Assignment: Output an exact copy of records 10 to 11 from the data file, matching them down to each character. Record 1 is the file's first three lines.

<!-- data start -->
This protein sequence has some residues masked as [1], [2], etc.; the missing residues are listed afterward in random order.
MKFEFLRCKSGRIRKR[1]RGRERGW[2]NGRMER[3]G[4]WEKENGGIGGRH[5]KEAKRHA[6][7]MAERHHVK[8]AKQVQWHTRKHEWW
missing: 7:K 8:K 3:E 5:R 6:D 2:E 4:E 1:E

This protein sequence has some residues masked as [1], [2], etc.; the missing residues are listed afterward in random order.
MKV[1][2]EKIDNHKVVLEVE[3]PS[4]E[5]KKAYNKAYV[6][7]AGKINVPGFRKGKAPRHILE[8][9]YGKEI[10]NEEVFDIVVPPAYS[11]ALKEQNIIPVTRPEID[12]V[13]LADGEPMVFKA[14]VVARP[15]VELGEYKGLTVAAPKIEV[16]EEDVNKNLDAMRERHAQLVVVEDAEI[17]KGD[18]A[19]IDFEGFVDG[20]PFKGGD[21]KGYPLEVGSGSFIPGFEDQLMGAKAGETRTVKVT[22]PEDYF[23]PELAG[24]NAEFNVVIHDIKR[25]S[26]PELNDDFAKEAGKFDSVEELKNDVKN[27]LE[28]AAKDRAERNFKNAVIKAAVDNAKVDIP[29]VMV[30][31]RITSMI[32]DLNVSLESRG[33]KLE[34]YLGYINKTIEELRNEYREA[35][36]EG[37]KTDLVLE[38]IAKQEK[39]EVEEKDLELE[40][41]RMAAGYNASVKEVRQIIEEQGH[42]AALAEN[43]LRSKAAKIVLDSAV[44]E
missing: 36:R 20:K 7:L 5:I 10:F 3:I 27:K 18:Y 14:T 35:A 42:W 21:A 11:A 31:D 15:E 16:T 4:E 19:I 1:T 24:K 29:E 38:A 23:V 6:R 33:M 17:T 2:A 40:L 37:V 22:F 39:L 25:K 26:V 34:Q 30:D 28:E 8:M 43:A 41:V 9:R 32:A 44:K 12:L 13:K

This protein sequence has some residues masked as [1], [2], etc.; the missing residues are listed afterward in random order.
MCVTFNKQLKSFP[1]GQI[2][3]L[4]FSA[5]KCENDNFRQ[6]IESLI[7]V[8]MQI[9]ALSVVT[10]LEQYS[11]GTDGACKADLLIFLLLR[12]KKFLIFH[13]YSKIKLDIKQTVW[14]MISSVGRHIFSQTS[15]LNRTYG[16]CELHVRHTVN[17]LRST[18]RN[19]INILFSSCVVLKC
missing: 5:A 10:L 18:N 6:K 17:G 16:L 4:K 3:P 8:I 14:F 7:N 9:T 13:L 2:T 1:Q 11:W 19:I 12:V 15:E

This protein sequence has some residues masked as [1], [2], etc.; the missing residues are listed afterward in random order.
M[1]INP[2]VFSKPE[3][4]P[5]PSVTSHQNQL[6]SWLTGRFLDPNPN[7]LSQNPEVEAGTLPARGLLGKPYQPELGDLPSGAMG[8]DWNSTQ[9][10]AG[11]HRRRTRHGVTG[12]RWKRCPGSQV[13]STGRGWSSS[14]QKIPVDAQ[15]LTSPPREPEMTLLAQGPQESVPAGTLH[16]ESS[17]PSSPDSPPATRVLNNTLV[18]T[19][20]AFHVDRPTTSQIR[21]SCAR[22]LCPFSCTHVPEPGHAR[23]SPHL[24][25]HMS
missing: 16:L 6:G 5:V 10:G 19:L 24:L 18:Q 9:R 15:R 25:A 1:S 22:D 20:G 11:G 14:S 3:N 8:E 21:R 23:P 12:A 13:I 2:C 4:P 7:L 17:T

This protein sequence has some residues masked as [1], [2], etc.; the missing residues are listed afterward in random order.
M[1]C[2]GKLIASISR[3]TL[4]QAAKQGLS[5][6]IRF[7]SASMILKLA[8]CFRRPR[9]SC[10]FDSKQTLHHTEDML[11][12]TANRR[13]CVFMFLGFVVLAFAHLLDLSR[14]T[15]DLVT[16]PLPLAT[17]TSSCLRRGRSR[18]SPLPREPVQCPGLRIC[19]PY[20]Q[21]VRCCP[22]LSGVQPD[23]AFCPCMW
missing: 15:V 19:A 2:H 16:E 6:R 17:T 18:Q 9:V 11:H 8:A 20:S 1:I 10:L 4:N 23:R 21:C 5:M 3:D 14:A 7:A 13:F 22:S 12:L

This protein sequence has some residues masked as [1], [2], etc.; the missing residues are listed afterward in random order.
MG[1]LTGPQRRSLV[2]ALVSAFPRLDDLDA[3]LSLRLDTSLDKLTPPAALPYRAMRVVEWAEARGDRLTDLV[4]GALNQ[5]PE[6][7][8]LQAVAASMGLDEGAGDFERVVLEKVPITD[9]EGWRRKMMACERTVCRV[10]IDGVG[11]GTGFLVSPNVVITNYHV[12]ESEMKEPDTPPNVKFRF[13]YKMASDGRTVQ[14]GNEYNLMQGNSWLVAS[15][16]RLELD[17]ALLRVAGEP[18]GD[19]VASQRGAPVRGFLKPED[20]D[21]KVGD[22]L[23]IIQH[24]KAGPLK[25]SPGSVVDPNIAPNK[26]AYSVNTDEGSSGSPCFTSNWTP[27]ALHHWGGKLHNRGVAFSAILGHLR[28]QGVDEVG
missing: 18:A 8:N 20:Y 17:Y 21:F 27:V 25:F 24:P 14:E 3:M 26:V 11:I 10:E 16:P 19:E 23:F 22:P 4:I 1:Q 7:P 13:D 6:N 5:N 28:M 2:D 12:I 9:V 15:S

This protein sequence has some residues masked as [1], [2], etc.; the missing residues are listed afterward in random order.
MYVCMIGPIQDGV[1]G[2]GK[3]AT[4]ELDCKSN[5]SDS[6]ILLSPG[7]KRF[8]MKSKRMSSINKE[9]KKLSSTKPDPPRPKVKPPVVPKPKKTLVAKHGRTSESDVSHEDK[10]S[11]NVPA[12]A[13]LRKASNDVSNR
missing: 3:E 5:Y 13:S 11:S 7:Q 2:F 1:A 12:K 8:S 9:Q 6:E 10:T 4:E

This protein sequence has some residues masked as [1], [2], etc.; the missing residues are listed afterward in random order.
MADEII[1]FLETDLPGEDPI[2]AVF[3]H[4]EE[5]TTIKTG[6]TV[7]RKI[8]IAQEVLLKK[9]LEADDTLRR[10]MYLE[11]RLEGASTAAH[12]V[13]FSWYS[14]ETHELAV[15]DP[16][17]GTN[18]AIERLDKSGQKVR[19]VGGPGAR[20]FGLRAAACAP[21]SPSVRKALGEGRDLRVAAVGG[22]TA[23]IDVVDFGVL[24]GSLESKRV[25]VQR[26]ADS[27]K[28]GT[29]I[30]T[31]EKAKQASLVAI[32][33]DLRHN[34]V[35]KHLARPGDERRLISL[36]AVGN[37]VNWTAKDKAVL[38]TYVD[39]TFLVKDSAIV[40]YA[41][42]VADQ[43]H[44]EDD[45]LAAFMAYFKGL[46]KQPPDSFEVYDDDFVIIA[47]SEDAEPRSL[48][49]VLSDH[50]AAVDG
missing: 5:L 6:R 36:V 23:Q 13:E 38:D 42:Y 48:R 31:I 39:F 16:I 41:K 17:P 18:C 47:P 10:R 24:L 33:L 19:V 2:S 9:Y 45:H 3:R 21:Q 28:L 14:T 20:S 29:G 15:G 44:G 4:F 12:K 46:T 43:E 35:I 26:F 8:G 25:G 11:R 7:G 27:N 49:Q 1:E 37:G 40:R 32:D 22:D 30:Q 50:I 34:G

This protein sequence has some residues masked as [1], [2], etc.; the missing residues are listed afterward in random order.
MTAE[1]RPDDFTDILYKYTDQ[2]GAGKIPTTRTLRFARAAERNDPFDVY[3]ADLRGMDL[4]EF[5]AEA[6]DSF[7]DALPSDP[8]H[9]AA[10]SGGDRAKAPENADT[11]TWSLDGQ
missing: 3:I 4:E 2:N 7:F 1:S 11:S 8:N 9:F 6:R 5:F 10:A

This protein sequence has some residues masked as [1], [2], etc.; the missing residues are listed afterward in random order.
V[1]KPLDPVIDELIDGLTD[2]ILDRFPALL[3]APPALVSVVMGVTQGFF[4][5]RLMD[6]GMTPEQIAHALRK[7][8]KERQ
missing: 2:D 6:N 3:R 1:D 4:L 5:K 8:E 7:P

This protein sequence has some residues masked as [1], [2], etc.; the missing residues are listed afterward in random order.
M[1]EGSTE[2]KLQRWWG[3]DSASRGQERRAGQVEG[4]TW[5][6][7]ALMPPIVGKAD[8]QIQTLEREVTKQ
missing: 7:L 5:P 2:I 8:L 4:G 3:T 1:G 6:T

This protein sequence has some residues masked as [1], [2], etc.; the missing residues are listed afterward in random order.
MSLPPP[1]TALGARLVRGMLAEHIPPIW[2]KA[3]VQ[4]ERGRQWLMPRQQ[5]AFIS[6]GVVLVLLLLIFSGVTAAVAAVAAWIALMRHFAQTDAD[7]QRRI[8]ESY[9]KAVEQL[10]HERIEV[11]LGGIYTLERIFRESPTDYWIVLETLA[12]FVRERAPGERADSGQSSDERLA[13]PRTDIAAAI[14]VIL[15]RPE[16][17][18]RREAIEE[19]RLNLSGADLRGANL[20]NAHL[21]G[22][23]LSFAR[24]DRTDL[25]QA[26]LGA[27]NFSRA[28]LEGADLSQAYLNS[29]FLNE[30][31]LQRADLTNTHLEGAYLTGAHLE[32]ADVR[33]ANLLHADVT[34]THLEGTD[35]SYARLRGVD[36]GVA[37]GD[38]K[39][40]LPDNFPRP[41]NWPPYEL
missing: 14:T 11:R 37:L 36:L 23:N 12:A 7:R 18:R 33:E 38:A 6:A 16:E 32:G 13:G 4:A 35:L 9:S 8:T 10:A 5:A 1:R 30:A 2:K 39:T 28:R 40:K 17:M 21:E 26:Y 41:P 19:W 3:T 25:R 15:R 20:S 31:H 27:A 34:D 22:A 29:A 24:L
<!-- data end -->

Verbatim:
This protein sequence has some residues masked as [1], [2], etc.; the missing residues are listed afterward in random order.
V[1]KPLDPVIDELIDGLTD[2]ILDRFPALL[3]APPALVSVVMGVTQGFF[4][5]RLMD[6]GMTPEQIAHALRK[7][8]KERQ
missing: 2:D 6:N 3:R 1:D 4:L 5:K 8:E 7:P

This protein sequence has some residues masked as [1], [2], etc.; the missing residues are listed afterward in random order.
M[1]EGSTE[2]KLQRWWG[3]DSASRGQERRAGQVEG[4]TW[5][6][7]ALMPPIVGKAD[8]QIQTLEREVTKQ
missing: 7:L 5:P 2:I 8:L 4:G 3:T 1:G 6:T